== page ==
One thing is for certain: Japanese directors are in the top of the family drama genre, which they have been perfecting since the beginning of the country’s cinema. And although “Dear Etranger” (the French word for stranger in case you were wondering) is not a masterpiece, it certainly proves the fact. The film won the Special Grand Prix of the Jury Award at the 2017 Montreal World Film Festival.
The script is based on Kiyoshi Shigematsu’s 1996 novel “Osanago Warera ni Umare”. Makoto is an assistant manager to a big company and a career man who separates himself from his colleagues by being dedicated to his family, meaning he does not go for drinks with them after work, but instead prefers on returning to his house and spending time with his family. His family situation, however, is quite complicated, since he currently lives with his second wife, Nanae and her two daughters from a previous marriage, Kaoru and Eriko, while his ex-wife, Yuka and his daughter, Saori live with the former’s new husband. When Nanae is pregnant again and Yuka’s husband is diagnosed with a serious illness, the situation becomes even more complicated, with the fact that Makoto is transferred to a warehouse to work adding to his circumstances.
Yukiko Mishima directs a family drama that revolves around three axes. The first one focuses on Kaoru, a teenager that feels neglected, particularly after she learns that she is going to have a new sister. As she cannot handle her frustration, as is the case with her parents, she begins to lash out against everyone, with the “fodder” even aiming at her little sister, whom her parents consider too little to handle the truth. This axis aims to show the difficulty of raising a teenager, and particularly a girl, also highlighting the fact that parents should pay equal (and occasionally even more) attention to their children of this age with the younger ones.
The second axis revolves around the “peripheral relationships” between Makoto and Yuka and Saori, and between Nanae, Kaoru and her father. This axis aims at showing that, despite any events and situations, families always remain families, and on a secondary level, how the truth and its revealing should be handled very carefully when children are involved.
The third axis, and the one that actually encircles all the rest, is centered on Makoto, and particularly the difficulties a father and a professional has to face in the contemporary Japanese society. Mishima seems to focus on the concept of the “man” and the way he should behave towards his family and his work, as everybody expects from him to be the “rock” that they can hold onto, particularly during dire situations. However, Mishima does not glorify the concept, neither the character, as he shows him on the brink of a nervous breakdown, which actually occurs during the strongest scene in the film. On the other hand, his effort seems to be glorified, as Makoto is presented as a man willing to go to extremes to take care of his family, even when they are unreasonable, and even against all odds.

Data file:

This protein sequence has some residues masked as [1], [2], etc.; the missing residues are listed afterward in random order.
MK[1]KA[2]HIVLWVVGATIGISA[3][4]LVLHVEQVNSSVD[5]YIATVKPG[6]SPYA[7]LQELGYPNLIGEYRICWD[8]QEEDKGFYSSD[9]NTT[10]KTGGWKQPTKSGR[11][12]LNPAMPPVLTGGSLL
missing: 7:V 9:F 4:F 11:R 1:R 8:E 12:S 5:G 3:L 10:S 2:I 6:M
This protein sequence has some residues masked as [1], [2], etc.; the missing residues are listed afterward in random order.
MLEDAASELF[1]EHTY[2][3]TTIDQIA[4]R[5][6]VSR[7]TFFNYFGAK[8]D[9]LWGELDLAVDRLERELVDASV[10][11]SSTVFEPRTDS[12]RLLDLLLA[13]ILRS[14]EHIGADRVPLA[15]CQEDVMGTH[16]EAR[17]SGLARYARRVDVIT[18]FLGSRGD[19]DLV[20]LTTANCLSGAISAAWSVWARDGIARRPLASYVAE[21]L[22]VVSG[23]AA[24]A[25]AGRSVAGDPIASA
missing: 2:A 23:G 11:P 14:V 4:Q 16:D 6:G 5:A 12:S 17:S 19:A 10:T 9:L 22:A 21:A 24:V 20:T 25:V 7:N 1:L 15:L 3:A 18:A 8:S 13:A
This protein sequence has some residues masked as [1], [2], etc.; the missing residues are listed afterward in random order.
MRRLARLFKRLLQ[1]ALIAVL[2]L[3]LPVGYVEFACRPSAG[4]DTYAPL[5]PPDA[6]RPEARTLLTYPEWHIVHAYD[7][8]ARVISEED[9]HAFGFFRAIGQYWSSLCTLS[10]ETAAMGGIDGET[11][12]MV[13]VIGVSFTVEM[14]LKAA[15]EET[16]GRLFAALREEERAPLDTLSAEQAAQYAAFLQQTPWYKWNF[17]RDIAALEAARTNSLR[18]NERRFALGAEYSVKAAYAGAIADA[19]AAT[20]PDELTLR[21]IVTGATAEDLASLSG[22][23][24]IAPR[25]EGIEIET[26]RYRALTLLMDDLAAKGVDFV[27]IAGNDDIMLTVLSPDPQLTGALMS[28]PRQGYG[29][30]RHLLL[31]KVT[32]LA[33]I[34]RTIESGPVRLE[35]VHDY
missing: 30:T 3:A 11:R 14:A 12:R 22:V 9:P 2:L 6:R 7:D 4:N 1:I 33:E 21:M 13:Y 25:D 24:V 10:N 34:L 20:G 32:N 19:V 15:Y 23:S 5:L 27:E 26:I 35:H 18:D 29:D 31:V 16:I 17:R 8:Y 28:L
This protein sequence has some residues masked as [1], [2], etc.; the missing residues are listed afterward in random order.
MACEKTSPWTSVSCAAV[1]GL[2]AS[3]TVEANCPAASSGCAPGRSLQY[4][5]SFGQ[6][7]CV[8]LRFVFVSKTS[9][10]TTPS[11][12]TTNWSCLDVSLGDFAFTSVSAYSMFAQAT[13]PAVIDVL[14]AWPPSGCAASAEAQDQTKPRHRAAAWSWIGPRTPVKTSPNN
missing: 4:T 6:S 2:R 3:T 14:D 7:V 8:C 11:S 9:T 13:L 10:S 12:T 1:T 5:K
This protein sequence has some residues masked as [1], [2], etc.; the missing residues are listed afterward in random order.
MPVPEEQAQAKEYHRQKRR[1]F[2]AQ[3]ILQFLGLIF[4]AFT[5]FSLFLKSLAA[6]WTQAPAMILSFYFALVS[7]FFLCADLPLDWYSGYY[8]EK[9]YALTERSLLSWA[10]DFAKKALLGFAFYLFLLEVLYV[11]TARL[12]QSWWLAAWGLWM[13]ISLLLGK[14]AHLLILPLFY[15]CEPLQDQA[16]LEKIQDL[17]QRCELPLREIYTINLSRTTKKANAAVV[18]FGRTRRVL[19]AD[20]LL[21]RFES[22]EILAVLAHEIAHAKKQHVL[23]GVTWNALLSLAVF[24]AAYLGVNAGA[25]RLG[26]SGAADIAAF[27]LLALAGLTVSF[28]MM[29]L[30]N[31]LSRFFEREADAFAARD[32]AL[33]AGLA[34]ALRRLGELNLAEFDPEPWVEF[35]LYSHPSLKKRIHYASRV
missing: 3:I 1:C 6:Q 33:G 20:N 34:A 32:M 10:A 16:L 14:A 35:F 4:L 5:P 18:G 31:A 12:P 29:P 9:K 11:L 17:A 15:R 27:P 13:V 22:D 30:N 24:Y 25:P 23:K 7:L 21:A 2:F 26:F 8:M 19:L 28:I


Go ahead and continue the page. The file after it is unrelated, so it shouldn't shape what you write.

Tadanobu Asano embodies the above elements in outstanding fashion, giving another measured but very sincere performance, highlighting the fact that he can be exceptional in any role he is asked to act. The other great performance in the film comes from Shinobu Terajima as Yuka, who, despite the little time she has on screen, manages to steal the show with a monologue revolving another focus of the movie, regret. Sara Minami as Kaoru is quite convincing as the “justified” bad kid, who lashes out in order to get attention, while Raiju Kamata as Saori plays the almost exact opposite, in a smaller role though. Rena Tanaka as Nanae is quite good as the mother who does not know how to handle anything, largely leaning on her husband for all kind of support. The story however, eventually makes a point of showing that Makoto actually wanted a woman like that. Lastly, Kankuro Kudo as Nanae’s ex-husband plays the lowlife quite accurately, with the exception of a sole scene that shows his true colors.
Yukiko Mishima implements the usual tactics of the Japanese family drama, including some flashbacks and relatively slow pace, while Ryo Otsuka’s cinematography focuses on accuracy and realism, although some interesting framing is included, particularly during the violent scenes.
“Dear Etranger” is a distinct family drama, that uses an “extreme’ story to talk about a number of social aspects, transcending the ones revolving around the family. Fans of the genre and indie films in general are bound to enjoy it.